7 Rules to Follow BEFORE You’re in Front of the Camera

Helping authors to get famous often includes being in front of the camera. It’s a great opportunity but it’s always better to be ready before it presents itself, rather than waiting and learning when you’re on the hot seat.

Whether you’re a newbie at interviews, or you’re a savvy pro, whenever you have a new book coming out, practicing these rules is essential, particularly as new technologies present themselves. Again, once you’re actually doing the interview is NOT the time to practice.

Here are my 7 Rules to Follow BEFORE You’re in Front of the Camera, whether it’s a TV or online media interview, Facebook Live, a webinar, Zoom, Skype or Google Hangout. Ready?

Rule #1: Desensitize yourself. That means practice. Remember when you first heard your own voice on an audio file? (Yes, you really do sound like that!) At first you think, “That’s not me!” but after listening a few times, you being to realize the voice you’re hearing in your head is the same one you’re hearing on the recording. Seeing yourself on television and video is like this too. At first you may react by thinking, “Oh my goodness, I don’t really look like that, do I?” (Yes, you do.) Learn to desensitize about how you look so that you can focus on content and improving your performance.

Rule #2: Know your key messages backwards and forwards. It’s very obvious when an interviewee is clear on his or her messaging. They speak succinctly and clearly, easily moving from one thought to another. The person who doesn’t have this clarity isn’t nearly as effective. Practice doing mock interviews to be sure you’re comfortable and know exactly what you want to say.

Rule #3: Have a prepared launch for the interview. What is a launch? Think of it as a plane running down the runway picking up speed so that it can take off. Once the plane is in the air, the interview is in full swing. The launch is answering that very first question in a way that addresses the problem, what can be done about it, and how you resolved it. It lays the groundwork for the upcoming interview and is critical for its success.

Rule #4: Learn when and how to bring the conversation back to one of your key messages. This is the very art of being a great interviewee. You have to not only know your key messages, but you have to be able to elegantly bring the conversation to your next key point, or away from a direction in which you really do not want to go. This takes some training and some finesse. The very best interviewees make this look very, very easy.

Rule #5: Know how to end the interview. “Where is your book available?” Or, “Where can people go to learn more about you and your business?” Or, “Do you have a gift for our audience?” Be prepared to answer that question quickly and easily because it’s a very common one. If you stumble or hesitate, it makes you look like you’re unsure of yourself.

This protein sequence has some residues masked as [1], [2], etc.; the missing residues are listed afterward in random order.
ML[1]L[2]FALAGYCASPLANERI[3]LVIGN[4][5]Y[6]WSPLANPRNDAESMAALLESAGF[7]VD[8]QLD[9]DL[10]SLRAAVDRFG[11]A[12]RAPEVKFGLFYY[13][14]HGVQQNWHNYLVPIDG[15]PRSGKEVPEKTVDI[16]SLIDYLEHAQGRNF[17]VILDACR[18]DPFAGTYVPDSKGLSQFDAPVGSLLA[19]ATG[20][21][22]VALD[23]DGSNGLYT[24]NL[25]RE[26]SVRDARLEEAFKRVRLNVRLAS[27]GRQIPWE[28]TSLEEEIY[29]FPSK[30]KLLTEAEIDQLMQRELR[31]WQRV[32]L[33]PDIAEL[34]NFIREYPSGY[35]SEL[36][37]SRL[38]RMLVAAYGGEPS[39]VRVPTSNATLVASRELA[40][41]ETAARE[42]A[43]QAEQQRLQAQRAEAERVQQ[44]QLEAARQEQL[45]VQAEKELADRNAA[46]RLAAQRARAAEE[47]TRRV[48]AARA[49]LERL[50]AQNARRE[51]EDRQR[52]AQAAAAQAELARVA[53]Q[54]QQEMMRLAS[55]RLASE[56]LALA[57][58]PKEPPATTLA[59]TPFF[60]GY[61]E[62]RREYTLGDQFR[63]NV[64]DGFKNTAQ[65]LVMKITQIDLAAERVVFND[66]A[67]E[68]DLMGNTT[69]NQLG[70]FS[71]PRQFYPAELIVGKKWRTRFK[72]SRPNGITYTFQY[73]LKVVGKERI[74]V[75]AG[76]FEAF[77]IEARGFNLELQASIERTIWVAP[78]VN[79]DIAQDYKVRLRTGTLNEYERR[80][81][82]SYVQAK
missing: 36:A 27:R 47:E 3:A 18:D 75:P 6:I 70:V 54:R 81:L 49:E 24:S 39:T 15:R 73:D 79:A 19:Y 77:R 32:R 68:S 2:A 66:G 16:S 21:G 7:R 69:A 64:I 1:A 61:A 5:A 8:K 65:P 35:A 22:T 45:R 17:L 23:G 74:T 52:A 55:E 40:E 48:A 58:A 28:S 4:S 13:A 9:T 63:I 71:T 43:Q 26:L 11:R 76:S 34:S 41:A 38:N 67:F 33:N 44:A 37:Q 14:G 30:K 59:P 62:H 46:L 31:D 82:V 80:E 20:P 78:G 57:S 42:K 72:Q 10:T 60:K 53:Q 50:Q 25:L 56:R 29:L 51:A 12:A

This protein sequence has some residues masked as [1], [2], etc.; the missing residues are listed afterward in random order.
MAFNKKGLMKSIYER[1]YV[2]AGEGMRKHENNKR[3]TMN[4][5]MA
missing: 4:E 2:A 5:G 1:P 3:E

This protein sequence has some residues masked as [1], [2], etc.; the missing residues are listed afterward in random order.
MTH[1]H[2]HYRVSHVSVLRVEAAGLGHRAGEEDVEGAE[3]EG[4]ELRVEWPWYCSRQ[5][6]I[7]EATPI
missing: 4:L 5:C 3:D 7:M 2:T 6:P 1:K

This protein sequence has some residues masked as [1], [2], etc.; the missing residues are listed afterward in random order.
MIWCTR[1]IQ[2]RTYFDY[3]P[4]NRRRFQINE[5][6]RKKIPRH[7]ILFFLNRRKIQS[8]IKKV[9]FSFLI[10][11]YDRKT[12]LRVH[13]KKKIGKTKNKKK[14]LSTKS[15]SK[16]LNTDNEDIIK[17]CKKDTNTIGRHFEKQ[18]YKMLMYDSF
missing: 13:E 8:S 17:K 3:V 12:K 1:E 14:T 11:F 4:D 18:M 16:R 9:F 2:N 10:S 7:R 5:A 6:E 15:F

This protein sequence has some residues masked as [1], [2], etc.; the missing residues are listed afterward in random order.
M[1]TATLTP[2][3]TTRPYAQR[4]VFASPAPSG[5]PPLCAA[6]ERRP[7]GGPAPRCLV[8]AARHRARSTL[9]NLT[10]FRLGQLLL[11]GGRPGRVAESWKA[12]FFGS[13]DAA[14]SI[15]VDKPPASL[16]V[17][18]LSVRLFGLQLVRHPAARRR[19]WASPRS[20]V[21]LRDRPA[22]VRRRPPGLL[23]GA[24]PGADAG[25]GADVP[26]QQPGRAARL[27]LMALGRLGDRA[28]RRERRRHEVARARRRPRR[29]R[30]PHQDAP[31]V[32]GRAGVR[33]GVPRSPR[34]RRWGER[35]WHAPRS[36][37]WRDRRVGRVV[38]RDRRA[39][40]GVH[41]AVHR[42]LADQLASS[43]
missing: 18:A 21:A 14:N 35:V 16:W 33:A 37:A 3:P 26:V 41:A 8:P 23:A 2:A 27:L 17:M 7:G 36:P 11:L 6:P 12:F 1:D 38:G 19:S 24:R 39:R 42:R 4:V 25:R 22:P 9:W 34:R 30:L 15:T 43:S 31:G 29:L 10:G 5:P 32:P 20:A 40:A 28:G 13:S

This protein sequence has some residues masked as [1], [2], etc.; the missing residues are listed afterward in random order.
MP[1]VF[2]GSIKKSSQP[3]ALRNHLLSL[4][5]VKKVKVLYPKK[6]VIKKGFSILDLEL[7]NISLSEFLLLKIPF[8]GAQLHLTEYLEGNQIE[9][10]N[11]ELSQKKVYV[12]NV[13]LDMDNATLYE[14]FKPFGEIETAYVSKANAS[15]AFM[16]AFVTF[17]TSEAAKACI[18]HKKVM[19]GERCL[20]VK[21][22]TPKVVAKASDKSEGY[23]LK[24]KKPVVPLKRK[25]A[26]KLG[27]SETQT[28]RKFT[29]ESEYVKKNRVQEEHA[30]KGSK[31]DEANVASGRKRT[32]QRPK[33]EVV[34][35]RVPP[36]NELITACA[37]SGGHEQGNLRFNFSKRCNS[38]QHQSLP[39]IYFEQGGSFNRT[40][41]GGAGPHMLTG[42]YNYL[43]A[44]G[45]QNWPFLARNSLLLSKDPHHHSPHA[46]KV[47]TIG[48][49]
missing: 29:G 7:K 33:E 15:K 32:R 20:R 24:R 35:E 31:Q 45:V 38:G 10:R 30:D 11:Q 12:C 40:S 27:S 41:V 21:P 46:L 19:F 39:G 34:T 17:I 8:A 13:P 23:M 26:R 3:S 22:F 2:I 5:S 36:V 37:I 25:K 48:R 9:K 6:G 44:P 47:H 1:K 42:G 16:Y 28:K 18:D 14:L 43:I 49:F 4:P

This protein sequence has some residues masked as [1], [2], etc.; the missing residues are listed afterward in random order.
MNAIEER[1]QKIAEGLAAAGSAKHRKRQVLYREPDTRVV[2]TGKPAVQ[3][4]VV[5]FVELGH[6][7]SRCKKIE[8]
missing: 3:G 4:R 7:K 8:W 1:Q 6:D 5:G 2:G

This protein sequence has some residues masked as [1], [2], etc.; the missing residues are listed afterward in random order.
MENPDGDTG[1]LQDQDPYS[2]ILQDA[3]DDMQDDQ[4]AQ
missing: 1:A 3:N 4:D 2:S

Rule #6: Be prepared for the final question: “And finally, what is the one most important tip or piece of advice you have for our viewers?” You don’t want to be struggling to come up with a final thought here. It could simply be a repeat of your most important key message, or it could be a final, solid key take away you want the viewers to have. Whatever it is, know it and memorize it beforehand so that it is burned in your brain.

Rule #7: Wait 24 hours to watch the interview. In this day and age, your interview may be on YouTube, television websites, or any number of places online immediately after you do it. As tempting as it may be to watch it right away, I highly encourage you to wait 24 hours. We do not judge ourselves very well (Or maybe I should say we judge ourselves too harshly.). Allowing a little time to pass between when you did the interview and when you watch it will allow some objectivity to be there.

Bonus Rule: When it comes to Facebook Live, it’s generally just you and not an interview situation. Be sure and practice doing this on another camera. The first sentence out of your mouth should be interesting and compelling. Resist the temptation to explain how challenging technology can be. (I can’t count how many times I’ve heard this.) And, remember, Facebook Live is the quickest way to look like an amateur. It takes practice to come off as a natural. So practice. We all need to.

Bottom Line: Being in front of the camera is an extremely effective way to talk to your potential clients and customers. Because it is so popular and powerful, learning these rules and applying them will help you to come across as the savvy professional that you are.

If you’d like to see some of the wonderful authors I have the pleasure of working with, check them out here.

To your success!

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